Every day Kate’s on the lookout for encouraging, inspirational content to help in her fight to recover from the eating disorder. More and more, we’re finding the volume of positive content increasing and we couldn’t be happier!
Here’s a selection of articles and blog posts that really made a difference for Kate over the last few months. We hope they’ll be meaningful for you too.
R is for Recovery (and Rebekah) | 14 September 2016
“Here’s the thing: recovering from an eating disorder is scary. Change is scary. The anxiety about what people may think of us if and when we do ask for help is overwhelming. And the thoughts about not being “sick enough” can often be relentless. But recovery – ongoing and long-term recovery – isn’t about making a few steps forward and then ending back up at square 1.”
Robyn Coale, RD, RN (aka The Real Life RD) | 21 September 2016
“Healthy eating can mean a lot of different things depending on who you ask. And in the warped world we live in…we often end up in a flurry of judgement and shouldas when we get to talking about healthy eating.”
Robyn Coale, RD, RN (via Hummusapien) | 21 September 2016
“Most importantly, it’s not about the food….really ever. Never have I sat down and chatted with a woman to find out that it’s really just about what’s she’s putting in her mouth. Food is so intricately woven into our emotions, our spirituality, our social lives, and our overall mental health. The posture of our hearts so directly dictates how we view food and our bodies. So really, it’s never about the food.”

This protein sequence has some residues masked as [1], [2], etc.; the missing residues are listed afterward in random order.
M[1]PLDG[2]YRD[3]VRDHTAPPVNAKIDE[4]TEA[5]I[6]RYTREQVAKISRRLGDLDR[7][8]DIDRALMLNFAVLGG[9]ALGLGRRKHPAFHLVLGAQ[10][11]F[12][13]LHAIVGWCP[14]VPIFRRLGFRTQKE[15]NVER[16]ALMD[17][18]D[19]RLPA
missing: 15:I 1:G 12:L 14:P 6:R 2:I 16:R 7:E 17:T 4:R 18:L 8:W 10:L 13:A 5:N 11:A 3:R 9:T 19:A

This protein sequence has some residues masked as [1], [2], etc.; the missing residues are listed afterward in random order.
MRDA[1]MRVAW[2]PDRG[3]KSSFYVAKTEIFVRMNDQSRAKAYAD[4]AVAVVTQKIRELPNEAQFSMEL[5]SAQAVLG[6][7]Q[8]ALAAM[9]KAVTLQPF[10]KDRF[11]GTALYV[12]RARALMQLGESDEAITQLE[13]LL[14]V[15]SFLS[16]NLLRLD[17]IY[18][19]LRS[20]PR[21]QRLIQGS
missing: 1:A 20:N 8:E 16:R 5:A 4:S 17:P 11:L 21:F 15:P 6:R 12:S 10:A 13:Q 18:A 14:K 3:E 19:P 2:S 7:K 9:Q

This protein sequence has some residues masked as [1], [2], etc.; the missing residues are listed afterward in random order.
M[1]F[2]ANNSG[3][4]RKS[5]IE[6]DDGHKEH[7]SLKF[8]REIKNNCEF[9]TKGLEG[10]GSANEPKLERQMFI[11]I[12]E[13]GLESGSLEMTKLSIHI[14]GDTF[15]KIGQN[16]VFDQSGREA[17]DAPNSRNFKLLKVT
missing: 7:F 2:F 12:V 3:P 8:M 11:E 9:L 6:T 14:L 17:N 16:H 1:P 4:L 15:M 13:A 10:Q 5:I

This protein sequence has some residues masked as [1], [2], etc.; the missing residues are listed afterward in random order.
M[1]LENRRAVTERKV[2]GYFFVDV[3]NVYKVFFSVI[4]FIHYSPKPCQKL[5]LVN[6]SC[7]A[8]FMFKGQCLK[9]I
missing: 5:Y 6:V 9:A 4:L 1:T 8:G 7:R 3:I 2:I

Kylie Mitchell, MPH, RDN, LD (aka Immaeatthat) | 13 September 2016
“Forcing yourself to eat “clean” during the week and allowing yourself to eat in a more relaxed way on the weekend it the perfect way to make yourself feel restricted (and then obsessive) around food.”
Maria Sorbara Mora, MS, RDN, CDN, PRYT, RYT, CEDS | 22 September 2016
“In order to truly recover from exercise disorders, one must literally retrain the body to accommodate a normal and safe amount of exercise. This includes rebalancing metabolic, biochemical and neurochemical aspects, as well as creating a sense of trust that the body exist without excessive exercise.”